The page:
So, about the food here...it's nothing short of phenomenal. I thought American food would be one of the things I missed most about the States, but that fear was put to rest pretty quickly. While the potatoes are softer, the pastries are pleasant in texture and appearance, and fish-and-chips defies words when done properly, the breads and cheeses stand out in particular. Far more abundant and cheap than can be had in America, we have made it a little hobby here in the Campbell household to become connoisseurs of the two. The bread is good, but writing about that would probably put me to sleep. Cheese is normally associated with fine culture, which I like to pretend I am a part of on occasion. Here are a few kinds we have put to the test. I wholeheartedly recommend all of them, should you see them at your local supermarket.
Red Leicester: Probably closest to Monterey Jack in America, except for a slightly less pronounced taste. Incredible all-rounder, it can be shredded, used on sandwiches, in recipes, or even by itself. Adds a cheesy texture without altering the dish's taste.
Double Gloucester w/ chive and dried onion: I assume that 'Double Gloucester' has a taste, but you couldn't tell in this instance. The chive and onions simply overwhelm any other flavor that might possibly creep in. Still, this body of dairy added a soft backrop of texture to complement the savory bits, and the chive is similar enough in taste to the onion that one doesn't necessarily conflict with the other. A great cheese, if moderated with crackers and taken in small doses. Impact on breath is not to be underestimated.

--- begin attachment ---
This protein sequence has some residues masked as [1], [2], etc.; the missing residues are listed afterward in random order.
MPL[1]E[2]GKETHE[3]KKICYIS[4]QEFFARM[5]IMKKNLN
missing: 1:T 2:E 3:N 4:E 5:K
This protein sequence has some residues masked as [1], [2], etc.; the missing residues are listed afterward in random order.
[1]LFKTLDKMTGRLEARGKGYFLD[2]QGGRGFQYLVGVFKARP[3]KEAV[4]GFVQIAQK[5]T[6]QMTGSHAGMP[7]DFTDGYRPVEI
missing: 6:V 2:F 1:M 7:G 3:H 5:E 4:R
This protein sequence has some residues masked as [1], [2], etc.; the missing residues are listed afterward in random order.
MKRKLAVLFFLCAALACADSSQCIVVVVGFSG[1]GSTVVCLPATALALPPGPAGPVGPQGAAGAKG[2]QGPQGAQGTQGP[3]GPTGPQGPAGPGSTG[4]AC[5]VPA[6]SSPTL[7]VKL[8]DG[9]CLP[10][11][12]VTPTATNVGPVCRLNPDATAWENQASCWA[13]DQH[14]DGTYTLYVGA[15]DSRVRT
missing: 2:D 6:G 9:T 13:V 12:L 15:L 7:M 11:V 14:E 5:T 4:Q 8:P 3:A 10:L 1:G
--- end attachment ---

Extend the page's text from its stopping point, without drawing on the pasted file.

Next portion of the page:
Wensleydale w/ cranberry: This one just didn't catch with me. The rest of the family loves it, and it's seen the most time at our table of all these save for the Leicester, but for the life of me I don't know why. A very creamy cheese, akin to cream cheese but slightly harder, filled with cranberries that were incredibly tart to the point of revulsion. The yin and the yang just don't match up here.
Welsh Mature Cheddar: To put it simply, this is cheddar on steroids. The 'mature' here is like an extra-sharp back home, and it is aged to perf
Presidential French Brie: This is like Brie 1.0, but that's not a bad thing at all. It is surprisingly cheap here, roughly $1.80 for a 200-gram wedge. I for one have always loved the texture of the rind, and the creamy center is up there with the great "creamy centers" of history. Even though this was the cheapest by far of the brie options, I could live off of this stuff.
Stilton w/ apricot: Overwhelming flavor, like Swiss mixed with some stronger cheese (Gorgonzola?). The apricots do nothing to mitigate said flavor, either; the orange bits were unnoticeable except in the form of an aftertaste. Based on my cursory experience, I would say that the art of putting fruit in cheese just has not been mastered.
Emmental: see Swiss. Tastes exactly the same.
This article will be updated regularly (hopefully) over the course of the stay, and I really hope some of these variegations of dairy make their way across the pond so you, the viewers at home, can try them! Lest this turn into an episode of Rick Steves' Europe in blog form, I'll try to limit the food articles that go up on here, but there truly are culinary delights to be found over here. Wales continues to grow on me with every passing day.